In downtown Kenosha, it's a fairly warm — at least for late October — Saturday night.
Families are trick-or-treating. A man drives by on his motorcycle blasting the theme from Halloween. Local bars and residents are doing good business.
On Monday, at the Kenosha County Courthouse just up the road from the holiday festivities, jury selection will begin in the trial of Kyle Rittenhouse.
It's a reminder of the protests and violence that shook Kenosha last fall. For now, many residents are hopeful it won't happen again, regardless of the trial's outcome.
"We should feel safe about now, and everything should be coming together as it was," said Lybria Philips, who's lived in Kenosha for 14 years.
The protests erupted in August 2020 after police shot and paralyzed local man Jacob Blake.
Shops were looted. Businesses burned.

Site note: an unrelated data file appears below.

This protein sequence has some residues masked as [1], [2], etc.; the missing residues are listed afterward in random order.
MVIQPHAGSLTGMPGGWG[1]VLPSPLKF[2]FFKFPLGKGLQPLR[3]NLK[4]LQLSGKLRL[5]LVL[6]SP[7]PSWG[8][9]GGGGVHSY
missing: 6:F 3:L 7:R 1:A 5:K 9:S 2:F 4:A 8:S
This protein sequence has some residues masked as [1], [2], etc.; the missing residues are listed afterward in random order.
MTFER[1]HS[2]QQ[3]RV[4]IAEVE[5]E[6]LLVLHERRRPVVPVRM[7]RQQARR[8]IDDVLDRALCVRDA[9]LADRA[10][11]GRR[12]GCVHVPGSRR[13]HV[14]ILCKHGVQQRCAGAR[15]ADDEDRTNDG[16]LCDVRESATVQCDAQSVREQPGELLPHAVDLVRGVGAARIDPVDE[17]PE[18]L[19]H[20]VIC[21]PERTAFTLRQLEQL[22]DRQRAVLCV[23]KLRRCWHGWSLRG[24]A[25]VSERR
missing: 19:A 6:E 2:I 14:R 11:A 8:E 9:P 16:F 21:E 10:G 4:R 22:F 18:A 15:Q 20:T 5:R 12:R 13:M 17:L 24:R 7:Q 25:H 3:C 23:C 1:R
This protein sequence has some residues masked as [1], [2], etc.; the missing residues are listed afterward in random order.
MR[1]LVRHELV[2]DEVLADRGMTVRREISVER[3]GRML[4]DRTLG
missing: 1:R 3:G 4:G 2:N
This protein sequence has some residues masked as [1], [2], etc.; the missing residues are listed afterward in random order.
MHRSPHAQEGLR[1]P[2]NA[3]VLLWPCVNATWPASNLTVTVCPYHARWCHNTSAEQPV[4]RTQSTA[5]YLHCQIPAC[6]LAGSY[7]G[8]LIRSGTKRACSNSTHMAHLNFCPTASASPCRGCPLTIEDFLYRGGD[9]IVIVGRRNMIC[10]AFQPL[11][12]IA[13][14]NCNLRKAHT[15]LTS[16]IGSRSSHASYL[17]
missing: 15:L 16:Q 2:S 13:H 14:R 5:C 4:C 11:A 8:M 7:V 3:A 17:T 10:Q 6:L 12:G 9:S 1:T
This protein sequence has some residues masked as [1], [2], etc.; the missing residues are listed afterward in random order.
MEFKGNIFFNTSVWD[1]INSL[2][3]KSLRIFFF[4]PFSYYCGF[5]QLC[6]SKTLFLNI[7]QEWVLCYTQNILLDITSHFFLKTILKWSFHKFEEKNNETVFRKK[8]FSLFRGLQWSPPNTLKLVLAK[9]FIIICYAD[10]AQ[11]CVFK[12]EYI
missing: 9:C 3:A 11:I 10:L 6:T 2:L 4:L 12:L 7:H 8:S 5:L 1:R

It was during that time that then 17-year-old Kyle Rittenhouse came to Kenosha with a rifle.
His defense says he traveled from his home in Illinois to protect local businesses.
Prosecutors say he murdered two men and seriously injured another.
Activists have been calling for peace ahead of the trial.
Justin Blake, the uncle of Jacob Blake, says now is also the time to speak out against the killing in these streets.
"You're going to sit at home. Watch the news. Go to school, you know, your regular agenda. Or you're going to take the time to say, hell no. Not in Kenosha," said Blake.
The small downtown just east of the courtyard seems vibrant, busy.
But many of the shops in a business district known as Uptown — hit hard during the unrest — never bounced back.
Owners of those that remain open told TMJ4 that they're not doing anything differently ahead of the trial.
The town is calm, they say, and they've already lost enough business, so they won't be boarding back up their windows.